Federal Prosecutors: Supply Line Leaks May Constitute Insider Trading
A new federal investigation is focusing on the legality of supply line leaks and their consequences on Wall Street. The poster boy for this would have to be Apple, around which an entire manufacturing and distribution channels has grown, and which is now too big to plug every leak — especially now that memetically propagating news magnifies every murmur into a clamor, for better or for worse.
The subjects of the probe are some research firms that make it their business to know what’s going on in, say, Shenzhen or Taiwan, where friends and industry experts dispense information that may or may not be confidential about such things as big new orders, equipment changes, and meetings with other companies. The feds say that at some point, these things must constitute insider trading. I say good luck drawing that particular line.
It’s funny watching various sectors react as their perimeters begin to come in conflict with the internet. Not only because that initial reaction usually simultaneously overreaches and underestimates, but because I relish that moment when an industry or person realizes exactly what a den of vipers they’ve stepped into. I wish I could actually be in the room when they first understand the situation.
The financial industry and its regulators demonstrate a strange mix of progressive and antiquated thinking. Not to get into political or big money issues here, but even the limited democratization of information currently underway could have serious implications, though there are channels of information deep enough and obscure enough that even 4chan might not be able to uncover them for quite some time.
In the meantime, more public forms of “inside” information are becoming public knowledge, and I think the feds are going to have a hell of a time laying down the law on what is confidential, what is privileged, what is within the bounds of journalistic anonymity, and so on. They’re getting hit with the industrial equivalent of privacy concerns.
For example, what role do confidentiality agreements signed in China by factory workers have in our laws? What about temporary agreements when they do contract work for an American company? Is a factory floor employee allowed to connect the dots by himself, with knowledge only of, say, what size the current iPad is and what size the unbranded display he’s assembling is? Is it the corporation’s responsibility to compartmentalize and enforce secrecy, or is it each individual company’s? Whose is the liability when a truck delivers an iPad 2 to the wrong address, and some Hong Kong blogger picks up on it?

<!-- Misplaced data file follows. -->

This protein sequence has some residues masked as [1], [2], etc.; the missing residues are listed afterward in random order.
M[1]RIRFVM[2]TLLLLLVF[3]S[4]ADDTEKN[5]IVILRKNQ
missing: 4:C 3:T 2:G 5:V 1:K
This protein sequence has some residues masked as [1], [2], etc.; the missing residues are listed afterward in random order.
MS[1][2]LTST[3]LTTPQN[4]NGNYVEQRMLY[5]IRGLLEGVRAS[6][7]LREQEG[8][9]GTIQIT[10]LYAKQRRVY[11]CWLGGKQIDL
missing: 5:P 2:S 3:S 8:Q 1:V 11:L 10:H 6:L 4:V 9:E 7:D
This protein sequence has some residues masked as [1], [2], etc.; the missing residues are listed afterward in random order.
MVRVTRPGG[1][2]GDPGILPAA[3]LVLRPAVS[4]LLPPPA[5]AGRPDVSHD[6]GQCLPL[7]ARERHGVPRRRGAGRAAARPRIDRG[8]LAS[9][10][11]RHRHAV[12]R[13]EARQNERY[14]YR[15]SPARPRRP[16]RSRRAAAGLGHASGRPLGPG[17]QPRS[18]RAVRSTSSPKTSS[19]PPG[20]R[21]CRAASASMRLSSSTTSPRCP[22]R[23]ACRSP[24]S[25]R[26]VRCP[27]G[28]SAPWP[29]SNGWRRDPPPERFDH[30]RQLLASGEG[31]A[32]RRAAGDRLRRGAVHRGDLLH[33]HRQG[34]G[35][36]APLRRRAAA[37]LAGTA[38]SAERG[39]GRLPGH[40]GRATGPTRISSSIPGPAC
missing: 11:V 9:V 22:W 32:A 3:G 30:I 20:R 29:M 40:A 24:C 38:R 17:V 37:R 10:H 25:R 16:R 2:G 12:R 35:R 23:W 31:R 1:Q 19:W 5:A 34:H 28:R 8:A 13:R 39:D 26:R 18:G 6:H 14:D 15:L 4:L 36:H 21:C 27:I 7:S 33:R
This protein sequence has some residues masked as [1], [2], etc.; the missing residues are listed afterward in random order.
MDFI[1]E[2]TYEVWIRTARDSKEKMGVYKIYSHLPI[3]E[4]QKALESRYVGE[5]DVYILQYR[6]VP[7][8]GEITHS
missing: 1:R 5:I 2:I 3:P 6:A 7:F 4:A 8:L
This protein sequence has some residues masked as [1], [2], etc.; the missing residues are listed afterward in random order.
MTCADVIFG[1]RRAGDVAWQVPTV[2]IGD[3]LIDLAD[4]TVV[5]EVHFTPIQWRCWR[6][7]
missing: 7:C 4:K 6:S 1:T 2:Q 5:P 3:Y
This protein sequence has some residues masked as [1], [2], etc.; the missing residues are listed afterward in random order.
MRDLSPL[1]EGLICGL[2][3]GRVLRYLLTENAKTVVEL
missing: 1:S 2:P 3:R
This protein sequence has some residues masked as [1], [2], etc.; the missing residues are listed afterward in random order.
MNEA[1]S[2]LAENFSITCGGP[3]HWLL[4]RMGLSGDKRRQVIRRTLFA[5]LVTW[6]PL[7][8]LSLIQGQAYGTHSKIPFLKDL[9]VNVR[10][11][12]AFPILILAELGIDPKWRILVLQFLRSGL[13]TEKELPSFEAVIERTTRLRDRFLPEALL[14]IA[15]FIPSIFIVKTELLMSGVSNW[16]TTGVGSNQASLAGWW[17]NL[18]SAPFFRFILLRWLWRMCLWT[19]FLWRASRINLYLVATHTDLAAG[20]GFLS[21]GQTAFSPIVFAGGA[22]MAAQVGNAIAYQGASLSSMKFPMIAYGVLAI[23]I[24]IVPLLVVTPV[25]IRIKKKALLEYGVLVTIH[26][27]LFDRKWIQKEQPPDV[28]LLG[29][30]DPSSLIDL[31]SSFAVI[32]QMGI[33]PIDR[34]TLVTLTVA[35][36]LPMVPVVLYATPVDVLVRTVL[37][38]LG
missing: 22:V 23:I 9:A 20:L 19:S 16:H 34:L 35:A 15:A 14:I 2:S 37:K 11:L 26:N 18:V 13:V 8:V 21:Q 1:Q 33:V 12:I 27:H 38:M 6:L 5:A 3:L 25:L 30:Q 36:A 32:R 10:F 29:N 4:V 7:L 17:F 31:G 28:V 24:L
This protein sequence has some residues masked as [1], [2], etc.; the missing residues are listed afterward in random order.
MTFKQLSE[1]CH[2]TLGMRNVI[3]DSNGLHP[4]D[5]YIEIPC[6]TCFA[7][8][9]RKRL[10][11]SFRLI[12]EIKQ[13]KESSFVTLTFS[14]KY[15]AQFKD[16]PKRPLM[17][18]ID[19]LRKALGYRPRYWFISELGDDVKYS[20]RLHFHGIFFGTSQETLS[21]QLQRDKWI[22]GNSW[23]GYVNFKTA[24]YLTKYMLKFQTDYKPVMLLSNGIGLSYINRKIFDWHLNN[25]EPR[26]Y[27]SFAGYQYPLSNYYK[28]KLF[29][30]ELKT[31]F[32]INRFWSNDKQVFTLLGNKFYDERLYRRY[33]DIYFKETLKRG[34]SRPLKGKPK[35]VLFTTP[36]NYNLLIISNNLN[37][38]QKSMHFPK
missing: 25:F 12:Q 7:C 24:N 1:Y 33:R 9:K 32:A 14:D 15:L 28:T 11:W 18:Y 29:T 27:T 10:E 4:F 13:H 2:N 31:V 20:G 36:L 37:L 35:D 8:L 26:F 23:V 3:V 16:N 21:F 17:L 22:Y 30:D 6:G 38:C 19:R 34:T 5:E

The SEC and whoever else is involved here will have to make a huge number of judgment calls, and a large portion of them will be wrong. Not that I blame them, or that I could do much better myself. But I will say this: any government effort to make illegal the free passage of publicly available information will meet with failure. How can you forbid a research company from making use of anonymous information provided to an industry outlet like Digitimes? They publish “insider” information every day, and I check it every day, because that is valuable information for what I do.
There is a chance that citing such information in decisions to sell, buy, and so on will become illegal. Think about how stupid that is. Yet the regulators are caught between a rock and a hard place, and either the law must change or they must disregard the now-outdated law in light of (relatively) recent developments in technology and information markets.
At the moment, however, it’s still appears to be just a preliminary investigation, so there’s no need to get too worked up about it. Still, be prepared for some strange and labyrinthine regulations concerning what information does and doesn’t constitute a breach of confidentiality. And then watch every single party affected sidestep those regulations. “Better luck next time” is all we’ll be able to say.